A year and a half ago, I wrote: “I am finally starting to feel the itch to open KiCad, Fusion360, or Inkscape and start designing. We’ll see if the itch stays for long enough to yield a result. I hope it does!”. It didn’t, at least not until now.
I have been a happy user of Sofle V2 for several years. Over time, I had some ideas about what to incorporate in the following design, but I didn’t start working on anything. Recently one of my keyboards began falling apart. First, the switches started failing. Then the USB connector broke off the pro micro board on one of my boards. Of course, it happened on the one where I didn’t bother to socket the microcontroller. It’s not a big deal. I still have a spare PCB and some pro micro as well. But it did remind me that the keyboards can break.
And suddenly, I felt I wanted to design a new board again.
Over time, I bought some new components:
- Nice!Nano - a pro-micro compatible board with nRF52840. Wireless goodness!
- Kailh Choc Sunset Tactile switches I was not too fond of Kailh Choc Browns, which were too heavy for me. Those are supposed to be lighter and they are the reason why I felt I could give the low-profile switches another try.
- Raspberry Pi Pico, of course!
- WaveShare RP2040-zero a tiny board with RP2040
The main ideas that were circling in my head were:
- Keep the layout I am used to (or make just minimal adjustments).
- One board. Easier to travel with, even if it is just my keyboard for traveling.
- Try the low-profile again.
- Try RP2040-based microcontoller.
- Use a nicer display.
- Better case than sandwich case.
- Wague ideas about modular designs.
- If wired, then USB-C and preferably on the board so it is more durable.
Last week I upgraded my Kicad (there’s version 7 already!) and started playing around. I decided to start with a very simple board for the first iteration to try a few things.
- Un-split ergo board. I have seen the term “monoblock split” used for those.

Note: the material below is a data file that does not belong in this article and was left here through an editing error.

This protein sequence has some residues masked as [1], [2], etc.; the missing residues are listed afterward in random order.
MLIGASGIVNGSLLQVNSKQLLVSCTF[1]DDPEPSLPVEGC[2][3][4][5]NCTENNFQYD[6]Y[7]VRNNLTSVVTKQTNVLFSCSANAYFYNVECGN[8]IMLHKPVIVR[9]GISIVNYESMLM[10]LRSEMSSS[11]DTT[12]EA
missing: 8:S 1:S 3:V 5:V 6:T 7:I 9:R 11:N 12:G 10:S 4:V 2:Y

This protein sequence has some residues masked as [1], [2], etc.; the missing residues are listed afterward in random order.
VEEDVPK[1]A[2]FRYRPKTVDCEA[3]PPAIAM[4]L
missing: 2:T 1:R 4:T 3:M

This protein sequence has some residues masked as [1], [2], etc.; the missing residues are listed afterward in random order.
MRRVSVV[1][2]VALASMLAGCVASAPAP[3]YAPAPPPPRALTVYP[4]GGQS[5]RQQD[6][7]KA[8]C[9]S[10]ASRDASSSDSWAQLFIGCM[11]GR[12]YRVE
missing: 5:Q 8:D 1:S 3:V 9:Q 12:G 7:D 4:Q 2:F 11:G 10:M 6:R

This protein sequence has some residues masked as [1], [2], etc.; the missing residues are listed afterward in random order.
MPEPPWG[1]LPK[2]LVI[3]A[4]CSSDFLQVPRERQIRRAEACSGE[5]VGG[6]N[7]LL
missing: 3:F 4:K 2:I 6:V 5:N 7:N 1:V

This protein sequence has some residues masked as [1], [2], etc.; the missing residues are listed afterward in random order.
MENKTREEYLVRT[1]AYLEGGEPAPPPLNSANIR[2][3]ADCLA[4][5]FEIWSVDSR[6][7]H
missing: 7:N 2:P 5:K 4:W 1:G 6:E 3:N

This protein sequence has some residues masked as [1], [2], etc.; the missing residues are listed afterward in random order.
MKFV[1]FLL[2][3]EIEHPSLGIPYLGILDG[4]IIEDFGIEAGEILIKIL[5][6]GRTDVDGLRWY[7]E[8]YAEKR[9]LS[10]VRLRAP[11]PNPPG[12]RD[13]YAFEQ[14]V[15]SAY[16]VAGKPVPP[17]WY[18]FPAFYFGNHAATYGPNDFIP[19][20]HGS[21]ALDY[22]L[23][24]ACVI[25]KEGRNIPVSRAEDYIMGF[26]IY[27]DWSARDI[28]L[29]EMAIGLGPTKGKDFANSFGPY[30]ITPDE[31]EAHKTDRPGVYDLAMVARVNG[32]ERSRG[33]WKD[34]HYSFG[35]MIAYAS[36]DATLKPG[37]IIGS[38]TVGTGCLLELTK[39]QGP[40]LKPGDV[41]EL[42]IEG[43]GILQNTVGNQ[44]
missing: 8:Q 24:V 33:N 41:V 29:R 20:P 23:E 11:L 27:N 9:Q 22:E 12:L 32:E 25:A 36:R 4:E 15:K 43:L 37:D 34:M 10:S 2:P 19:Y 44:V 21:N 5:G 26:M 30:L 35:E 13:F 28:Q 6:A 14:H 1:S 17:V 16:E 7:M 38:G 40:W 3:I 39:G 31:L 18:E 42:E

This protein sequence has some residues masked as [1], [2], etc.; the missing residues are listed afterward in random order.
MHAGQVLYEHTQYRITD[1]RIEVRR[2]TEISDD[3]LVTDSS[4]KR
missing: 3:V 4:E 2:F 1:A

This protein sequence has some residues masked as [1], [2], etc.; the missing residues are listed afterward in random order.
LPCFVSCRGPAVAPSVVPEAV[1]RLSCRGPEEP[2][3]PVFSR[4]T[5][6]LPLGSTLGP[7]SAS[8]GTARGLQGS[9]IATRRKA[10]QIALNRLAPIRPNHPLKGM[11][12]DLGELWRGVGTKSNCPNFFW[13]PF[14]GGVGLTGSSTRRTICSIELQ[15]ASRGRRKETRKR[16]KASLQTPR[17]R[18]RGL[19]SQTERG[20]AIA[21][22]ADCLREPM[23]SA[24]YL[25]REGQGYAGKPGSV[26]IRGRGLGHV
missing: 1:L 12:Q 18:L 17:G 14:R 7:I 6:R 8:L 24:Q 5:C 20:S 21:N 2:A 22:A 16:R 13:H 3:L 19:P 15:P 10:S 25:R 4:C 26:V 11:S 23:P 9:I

- The same layout as Sofle V2, 30-degree angle between halves.
- Try the Choc switches. Use the more compact spacing (18 x 17 mm), which makes the layout more compact than Sofle V2.
- Switches must be socketed.
- Start with the wired version and use the cheap and cute WaveShare RP2040 Zero
- No rotary encoders. I never really got used to using them.
- No display.
- No RGB. I still have absolutely no interest in RGB lighting.
I managed to put the design together over the weekend. The working name was “Sofle Unsplit,” while my partner noted it looked like the puppet of the bat we have. The puppet is called “Stáňa,” and she is one of the performers on our Tik-Tok. I immediately decided to call the board the same. Yes, the name that most of you will never know how to pronounce or write and might make the keyboard hard to google. That seems like a name I would pick for a new design (Sofle was also a joke). My partner Anna quickly drew a logo, and here we go. The board is already being manufactured.
The next step is to design a compact 3D-printed case. That’ll take much more time than the design of the PCB.
After that, I would like to make a wireless version of this design. I am also considering adding a nice display, even though I am not sure yet which one. The MX version might come as well. The board would have to be bigger to fit MX switches. It depends on how I like the Choc switches and the compact layout.
It’ll take a couple of weeks for the boards to arrive. Let’s see if my interest lasts.
This article is Part 6 in a 7-Part Series.
- Part 1 -In search of the best custom keyboard layout
- Part 2 -Let me introduce you SofleKeyboard - a split keyboard based on Lily58 and Crkbd
- Part 3 -SofleKeyboard build log/guide
- Part 4 -Sofle Keyboard evolution: slow and not really steady
- Part 5 -Another year of Sofle keyboard
- Part 6 -Stáňa AKA Sofle Unsplit - a monoblock split keyboard
- Part 7 -Stáňa - a monoblock split keyboard, part 2